Title: Sharp Objects
Author: Gillian Flynn
Genre: Thriller, mystery
Pages: 254 pages (9 hours & 34 minutes)
Grade: B ( 4/5)
Description (from cover): Fresh from a brief stay at a psych hospital, reporter Camille Preaker faces a troubling assignment: she must return to her tiny hometown to cover the murders of two preteen girls. For years, Camille has hardly spoken to her neurotic, hypochondriac mother or to the half-sister she barely knows: a beautiful thirteen-year-old with an eerie grip on the town. Now, installed in her old bedroom in her family’s Victorian mansion, Camille finds herself identifying with the young victims—a bit too strongly. Dogged by her own demons, she must unravel the psychological puzzle of her own past if she wants to get the story—and survive this homecoming.
- Engaging mystery with just enough twists & turns to make you doubt your original theories
- Real and flawed characters
- Sometimes, the characters you’re supposed to root for are a little TOO dark
Windgap is a small town where every knows each other and nothing ever happens, and Camille Preaker has no desire to go back. But when a second little girl goes missing, Camillie’s editor in Chicago sends her back to cover the story. There, she meets the half-sister she barely knows, struggles to get anyone to talk to her about the case, and is controlled by the neurotic mother she once escaped. But in order to solve the case, Camille must face her own past, no matter the implications.
I listened to Sharp Objects as an audiobook, something which I’m not usually a fan of. However, this is one that does well as an audio because it isn’t overly complex: there aren’t too many characters, the writing isn’t too metaphorical, and the story is rather simple.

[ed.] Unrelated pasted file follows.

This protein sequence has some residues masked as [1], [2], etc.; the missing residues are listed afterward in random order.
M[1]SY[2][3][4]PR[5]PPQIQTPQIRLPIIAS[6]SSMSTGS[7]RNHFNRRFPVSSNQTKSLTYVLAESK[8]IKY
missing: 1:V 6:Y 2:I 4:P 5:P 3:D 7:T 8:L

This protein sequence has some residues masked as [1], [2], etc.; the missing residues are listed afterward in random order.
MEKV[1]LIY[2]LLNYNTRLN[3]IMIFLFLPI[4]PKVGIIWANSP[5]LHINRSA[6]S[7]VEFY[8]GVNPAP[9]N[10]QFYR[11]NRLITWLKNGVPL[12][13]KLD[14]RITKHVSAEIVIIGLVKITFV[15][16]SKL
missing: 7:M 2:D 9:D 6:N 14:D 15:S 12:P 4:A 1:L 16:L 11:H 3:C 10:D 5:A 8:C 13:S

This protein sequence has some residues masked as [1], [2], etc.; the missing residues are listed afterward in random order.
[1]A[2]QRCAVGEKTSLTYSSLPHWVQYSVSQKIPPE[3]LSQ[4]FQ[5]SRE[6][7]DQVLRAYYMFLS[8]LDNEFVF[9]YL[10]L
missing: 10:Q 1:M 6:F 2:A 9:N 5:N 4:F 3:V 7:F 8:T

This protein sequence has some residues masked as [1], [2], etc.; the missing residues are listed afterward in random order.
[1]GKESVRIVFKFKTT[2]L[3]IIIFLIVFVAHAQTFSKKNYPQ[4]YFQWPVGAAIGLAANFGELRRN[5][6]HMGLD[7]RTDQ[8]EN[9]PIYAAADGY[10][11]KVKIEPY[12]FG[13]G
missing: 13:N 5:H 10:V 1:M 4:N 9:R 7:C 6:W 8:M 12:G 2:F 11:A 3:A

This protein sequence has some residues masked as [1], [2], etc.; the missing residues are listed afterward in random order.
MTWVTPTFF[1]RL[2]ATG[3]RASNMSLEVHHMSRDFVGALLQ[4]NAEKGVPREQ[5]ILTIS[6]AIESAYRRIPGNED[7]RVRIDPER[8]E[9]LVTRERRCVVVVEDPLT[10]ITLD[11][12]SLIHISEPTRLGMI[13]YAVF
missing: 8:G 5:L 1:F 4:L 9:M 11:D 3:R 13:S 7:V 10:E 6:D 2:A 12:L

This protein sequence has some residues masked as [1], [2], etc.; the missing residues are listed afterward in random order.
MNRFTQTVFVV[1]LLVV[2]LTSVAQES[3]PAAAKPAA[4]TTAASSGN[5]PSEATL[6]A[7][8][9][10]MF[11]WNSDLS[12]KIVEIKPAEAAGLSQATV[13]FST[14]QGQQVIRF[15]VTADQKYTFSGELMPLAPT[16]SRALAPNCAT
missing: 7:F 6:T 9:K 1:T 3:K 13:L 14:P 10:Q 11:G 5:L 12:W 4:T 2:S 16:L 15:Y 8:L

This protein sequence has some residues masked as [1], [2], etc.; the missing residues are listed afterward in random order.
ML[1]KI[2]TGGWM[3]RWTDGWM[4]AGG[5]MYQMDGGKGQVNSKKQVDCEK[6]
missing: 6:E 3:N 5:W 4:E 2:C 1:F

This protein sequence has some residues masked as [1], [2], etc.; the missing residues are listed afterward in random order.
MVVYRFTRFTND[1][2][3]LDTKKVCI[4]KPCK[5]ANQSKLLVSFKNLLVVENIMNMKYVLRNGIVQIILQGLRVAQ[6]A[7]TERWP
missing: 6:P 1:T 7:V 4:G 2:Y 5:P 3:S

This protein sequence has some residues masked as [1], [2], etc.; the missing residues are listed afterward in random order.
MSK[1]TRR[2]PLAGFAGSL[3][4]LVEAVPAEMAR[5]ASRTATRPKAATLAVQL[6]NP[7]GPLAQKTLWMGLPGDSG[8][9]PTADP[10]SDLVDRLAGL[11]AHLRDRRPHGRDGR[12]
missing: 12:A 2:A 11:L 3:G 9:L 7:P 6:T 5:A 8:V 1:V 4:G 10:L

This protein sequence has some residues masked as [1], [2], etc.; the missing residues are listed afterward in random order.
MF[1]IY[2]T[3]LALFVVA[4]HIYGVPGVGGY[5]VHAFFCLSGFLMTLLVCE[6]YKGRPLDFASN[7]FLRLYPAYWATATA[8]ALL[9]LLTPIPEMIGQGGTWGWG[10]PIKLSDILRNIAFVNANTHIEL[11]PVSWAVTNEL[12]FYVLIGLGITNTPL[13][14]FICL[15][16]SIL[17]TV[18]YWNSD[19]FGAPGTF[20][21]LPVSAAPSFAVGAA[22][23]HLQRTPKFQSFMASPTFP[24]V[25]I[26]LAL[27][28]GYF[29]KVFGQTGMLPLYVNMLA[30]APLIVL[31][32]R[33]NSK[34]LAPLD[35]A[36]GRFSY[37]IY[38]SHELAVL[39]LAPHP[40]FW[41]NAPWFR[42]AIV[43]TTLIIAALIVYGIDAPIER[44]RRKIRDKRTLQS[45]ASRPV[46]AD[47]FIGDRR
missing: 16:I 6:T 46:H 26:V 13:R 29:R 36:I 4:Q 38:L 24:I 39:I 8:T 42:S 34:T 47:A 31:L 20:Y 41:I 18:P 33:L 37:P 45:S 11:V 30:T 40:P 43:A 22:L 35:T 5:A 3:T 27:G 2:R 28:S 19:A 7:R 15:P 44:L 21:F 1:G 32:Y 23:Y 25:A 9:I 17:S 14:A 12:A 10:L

But most importantly, Sharp Objects was an engaging mystery. I wanted to know “who did it”, and I wanted to know more about Camille’s past. It was fascinating, and it was definitely fun putting the pieces together.
Even though the mystery was somewhat easy to figure out, Flynn did a good job at making me doubt my theories. There were enough small twists and turns that made me question my list of suspects. At times, I wasn’t sure I was on the right track.
The characters also felt like real people. They were very flawed and unique. I even recognized some of the people from my own life in them.
That being said, I found it hard to relate to them. Flynn creates some dark characters, which I’m all for, but sometimes they cross the line for me. There are certain things I can’t sympathize with, and one of the characters you’re supposed to root for does one of those things. Vague, I know. I don’t want to spoil it for you, but if you’ve read it, I’m sure you can guess what it was.
Anyway, if you’re fan of dark characters, murder mysteries, and psychological thrillers, this is a book you would enjoy. And if you were like me and hesitant to read it because you hated Gone Girl, Sharp Objects is SO much better. Give it a chance, and then if you haven’t yet, watch the show on HBO.